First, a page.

Organic Consumers Association

USDA Allowed ConAgra to Poison Americans with Tainted Meat

From Agribusiness Examiner #275
By Al Krebs <>
August 4, 2003


"In an effort to escape the continuous, racking abdominal cramping, Alex curled up into a fetal position and begged me to hold him. I stroked his face, attempting to calm him, to soothe him. I watched in horror his life hemorrhaging away in the hospital bathroom; bowl after bowl of blood and mucus gushed from his little body. Later, I helped change blood-soaked diapers that he had to wear after he could no longer stand or walk. Alex's screams were followed by silence as the evil toxins attacked his brain causing him to lose neurological control. His eyes crossed and he suffered tremors and delusions. He no longer knew who I was." —Nancy Donley, mother of Alex and President of Safe Tables Our Priority

Appearing with families of victims of food poisoning, whistleblowers and food industry union officials, Tom Devine, legal director of the Government Accountability Project (GAP), demanded that the Inspector General for the United States Department of Agriculture promptly report to the American public on the E. coli o157:H7 food
poisoning outbreak at a ConAgra food processing plant last summer.

Devine's call came with the release of the GAP's investigative report: "Shielding the Giant: U.S. Department of Agriculture's `Don't Look, Don't Know' Policy for Beef Inspection" at a July 28 Washington, conference.

The Government Accountability Project, a leading whistleblower defense organization, released its investigative report on the one year anniversary of the third largest meat recall in U.S. History. On June 30, 2002, ConAgra recalled 354,300 pounds of E. coli contaminated beef, which represented one day's production on May 31. On July 19th, ConAgra expanded the recall to 19 million pounds of tainted meat. But, for months before the recall, local USDA inspectors and the owner of a small, Montana meat processor had been trying to tell USDA leadership that tainted meat was coming from ConAgra since August, 2000.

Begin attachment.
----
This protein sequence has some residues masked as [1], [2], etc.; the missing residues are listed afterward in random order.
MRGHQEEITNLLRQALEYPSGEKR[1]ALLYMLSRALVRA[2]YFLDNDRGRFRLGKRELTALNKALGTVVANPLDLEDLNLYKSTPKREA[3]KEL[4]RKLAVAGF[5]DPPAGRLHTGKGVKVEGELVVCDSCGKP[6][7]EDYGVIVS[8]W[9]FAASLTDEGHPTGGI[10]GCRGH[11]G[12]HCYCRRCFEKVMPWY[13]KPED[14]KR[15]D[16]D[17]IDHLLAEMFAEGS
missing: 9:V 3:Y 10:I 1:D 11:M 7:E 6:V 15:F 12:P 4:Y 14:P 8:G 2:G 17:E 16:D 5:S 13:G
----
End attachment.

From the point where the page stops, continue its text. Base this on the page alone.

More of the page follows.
Top USDA officials actively covered-up the problems at ConAgra, allowing tainted meat to flow month after month into the stream of commerce under the USDA seal of wholesomeness. Numerous whistleblowers during GAP's investigation disclosed that top USDA officials took actions to shield the giant food conglomerate from complying with food safety laws while using the same laws to bully small, often family-run, businesses.

"The evidence is in while the American public waits for an honest and thorough report on the ConAgra tainted meat recall. Day by day, our suspicions increase that the U.S. Department of Agriculture is in cahoots with ConAgra. We have conducted our own investigation into the ConAgra tainted meat recall and our ample evidence proves that the USDA aggressively enforced a 'Don't Look, Don't Tell' policy in its dealings with ConAgra," said Devine.

The key findings of the investigative report include:

* The American public's exposure to E. coli o157:H7 began at least two years before ConAgra's tainted meat recall in June of 2002.

* The USDA's records system is fundamentally flawed and is designed to avoid knowing the source of tainted beef.

* ConAgra slickly took advantage of the government's noninterference policy of
"Don't Look, Don't Tell."

* The USDA engages in persistent, ugly retaliation against anyone who attempted to expose its dereliction of duty: To inform the public of tainted meat coming into the stream of commerce. The USDA aided and abetted ConAgra in blaming its problems on a small, family-owned meat processor in Montana